History Department Statement on Systemic Racism and Injustice
As historians, we know Black People are subjected to violent racism in our country that began more than 150 years before the Declaration of Independence had a single signature. We cannot — must not — ignore that our history contains such travesties as the Atlantic passage, slavery, lynching, Jim Crow laws, disenfranchisement, redlining, mass incarceration, and police brutality and much more. Systemic racism is not merely a part of our history. It lives on in our communities today.
We stand with those who are fighting to eradicate the structures of racism and injustice in the wake of the recent murders of George Floyd, Breonna Taylor, Tony McDade, Ahmaud Arbery and so many others. Along with the American Historical Association, the Association for the Study of African American Life and History, and the Organization of American Historians, we urge all members of our campus community to study the hard parts of our country’s past. We need keep educating ourselves and listening to each other, especially to the voices of Black students and alumni who shared their gut-wrenching experiences with racism and exclusion on our campus.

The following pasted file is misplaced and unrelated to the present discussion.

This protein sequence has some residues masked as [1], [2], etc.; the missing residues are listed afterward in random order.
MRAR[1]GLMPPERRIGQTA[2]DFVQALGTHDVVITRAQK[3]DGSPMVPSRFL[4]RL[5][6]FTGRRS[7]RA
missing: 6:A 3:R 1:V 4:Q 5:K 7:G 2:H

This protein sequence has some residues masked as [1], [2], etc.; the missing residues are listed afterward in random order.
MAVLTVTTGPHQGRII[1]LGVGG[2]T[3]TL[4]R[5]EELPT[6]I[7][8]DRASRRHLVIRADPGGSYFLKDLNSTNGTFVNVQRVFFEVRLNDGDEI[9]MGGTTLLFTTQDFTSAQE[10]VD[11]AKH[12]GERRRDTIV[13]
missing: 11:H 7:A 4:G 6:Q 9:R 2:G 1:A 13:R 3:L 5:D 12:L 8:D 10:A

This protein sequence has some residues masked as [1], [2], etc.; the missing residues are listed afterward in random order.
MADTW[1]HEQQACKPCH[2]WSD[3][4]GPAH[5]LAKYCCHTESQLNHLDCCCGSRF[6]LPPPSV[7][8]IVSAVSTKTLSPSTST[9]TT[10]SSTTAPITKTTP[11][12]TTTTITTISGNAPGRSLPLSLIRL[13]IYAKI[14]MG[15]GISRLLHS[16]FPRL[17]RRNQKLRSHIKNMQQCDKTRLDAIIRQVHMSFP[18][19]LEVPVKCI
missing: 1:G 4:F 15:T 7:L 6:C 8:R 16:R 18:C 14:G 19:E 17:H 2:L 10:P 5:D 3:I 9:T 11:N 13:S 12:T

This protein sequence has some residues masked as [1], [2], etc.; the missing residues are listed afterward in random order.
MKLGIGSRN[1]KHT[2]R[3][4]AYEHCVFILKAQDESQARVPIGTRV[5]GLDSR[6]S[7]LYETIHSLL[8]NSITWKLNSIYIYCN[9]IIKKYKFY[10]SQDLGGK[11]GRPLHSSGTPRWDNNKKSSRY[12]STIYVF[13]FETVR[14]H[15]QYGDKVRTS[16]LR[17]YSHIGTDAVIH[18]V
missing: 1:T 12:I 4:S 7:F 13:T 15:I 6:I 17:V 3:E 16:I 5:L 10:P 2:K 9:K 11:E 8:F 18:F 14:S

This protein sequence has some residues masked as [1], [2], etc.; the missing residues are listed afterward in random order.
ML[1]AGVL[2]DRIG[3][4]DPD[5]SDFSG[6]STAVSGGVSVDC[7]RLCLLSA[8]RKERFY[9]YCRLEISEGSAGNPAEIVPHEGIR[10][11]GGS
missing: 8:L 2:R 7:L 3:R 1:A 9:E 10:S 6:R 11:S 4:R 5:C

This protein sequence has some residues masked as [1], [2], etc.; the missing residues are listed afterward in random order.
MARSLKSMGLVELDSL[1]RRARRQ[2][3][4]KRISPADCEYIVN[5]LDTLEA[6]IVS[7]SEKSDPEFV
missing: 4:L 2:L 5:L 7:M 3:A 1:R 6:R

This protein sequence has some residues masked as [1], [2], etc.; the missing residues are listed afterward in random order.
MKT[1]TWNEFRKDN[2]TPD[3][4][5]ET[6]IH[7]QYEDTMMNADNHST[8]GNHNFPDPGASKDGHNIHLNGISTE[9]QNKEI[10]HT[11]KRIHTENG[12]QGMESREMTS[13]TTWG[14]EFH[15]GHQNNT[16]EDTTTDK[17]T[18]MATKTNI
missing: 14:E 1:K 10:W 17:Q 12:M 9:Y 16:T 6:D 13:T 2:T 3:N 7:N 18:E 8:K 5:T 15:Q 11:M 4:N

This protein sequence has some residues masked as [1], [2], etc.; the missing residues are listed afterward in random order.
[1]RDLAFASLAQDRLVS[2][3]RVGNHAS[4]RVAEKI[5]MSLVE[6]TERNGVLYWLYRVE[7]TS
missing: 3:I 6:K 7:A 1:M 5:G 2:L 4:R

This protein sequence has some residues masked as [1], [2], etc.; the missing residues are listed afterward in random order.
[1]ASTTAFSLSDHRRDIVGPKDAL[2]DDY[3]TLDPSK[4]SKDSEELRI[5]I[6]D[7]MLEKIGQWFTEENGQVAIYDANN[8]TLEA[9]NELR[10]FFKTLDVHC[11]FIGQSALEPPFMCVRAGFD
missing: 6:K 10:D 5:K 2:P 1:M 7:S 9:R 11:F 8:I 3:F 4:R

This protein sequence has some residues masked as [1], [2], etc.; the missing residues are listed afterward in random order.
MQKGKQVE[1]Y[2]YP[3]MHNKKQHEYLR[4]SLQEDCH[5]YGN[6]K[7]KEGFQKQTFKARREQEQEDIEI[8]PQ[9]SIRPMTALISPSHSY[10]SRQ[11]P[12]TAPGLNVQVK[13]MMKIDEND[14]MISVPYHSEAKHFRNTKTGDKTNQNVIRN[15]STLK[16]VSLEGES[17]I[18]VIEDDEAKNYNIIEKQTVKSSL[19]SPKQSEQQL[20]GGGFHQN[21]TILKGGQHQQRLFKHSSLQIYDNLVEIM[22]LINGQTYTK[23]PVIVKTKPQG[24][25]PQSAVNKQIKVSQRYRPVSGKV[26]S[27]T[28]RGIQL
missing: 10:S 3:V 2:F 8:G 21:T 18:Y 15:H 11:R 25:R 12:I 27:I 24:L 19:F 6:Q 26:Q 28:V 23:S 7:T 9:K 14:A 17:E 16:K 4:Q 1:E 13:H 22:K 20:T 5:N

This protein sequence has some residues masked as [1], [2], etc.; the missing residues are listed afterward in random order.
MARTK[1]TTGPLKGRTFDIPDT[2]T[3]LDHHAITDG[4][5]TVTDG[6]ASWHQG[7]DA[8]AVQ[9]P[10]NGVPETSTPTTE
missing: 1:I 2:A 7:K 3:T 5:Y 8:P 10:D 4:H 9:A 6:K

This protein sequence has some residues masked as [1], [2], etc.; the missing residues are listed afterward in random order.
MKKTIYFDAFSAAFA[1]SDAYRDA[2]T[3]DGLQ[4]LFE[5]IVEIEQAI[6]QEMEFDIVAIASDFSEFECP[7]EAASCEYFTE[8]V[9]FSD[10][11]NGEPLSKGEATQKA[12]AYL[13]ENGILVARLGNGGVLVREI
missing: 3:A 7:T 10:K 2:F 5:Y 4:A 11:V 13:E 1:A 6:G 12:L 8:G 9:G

History also reminds us that change is possible if we commit to working for that change. We unequivocally assert that Black Lives Matter.
Marc Reyes, a University of Missouri history grad and current PhD candidate at the University of Connecticut, is working on a dissertation on the history of India’s atomic energy and nuclear weapons program. The scholar recently shared his thoughts about the Department of History, his education at Mizzou, how his degree led to success, his dissertation, and much more. He spent a year in India (2018-2019) with his wife, Libby, and returned to the area – Kansas City – for the birth of his son, Henry, born in 2020. He is also a Fulbright recipient and editor and co-founder of Contingent Magazine.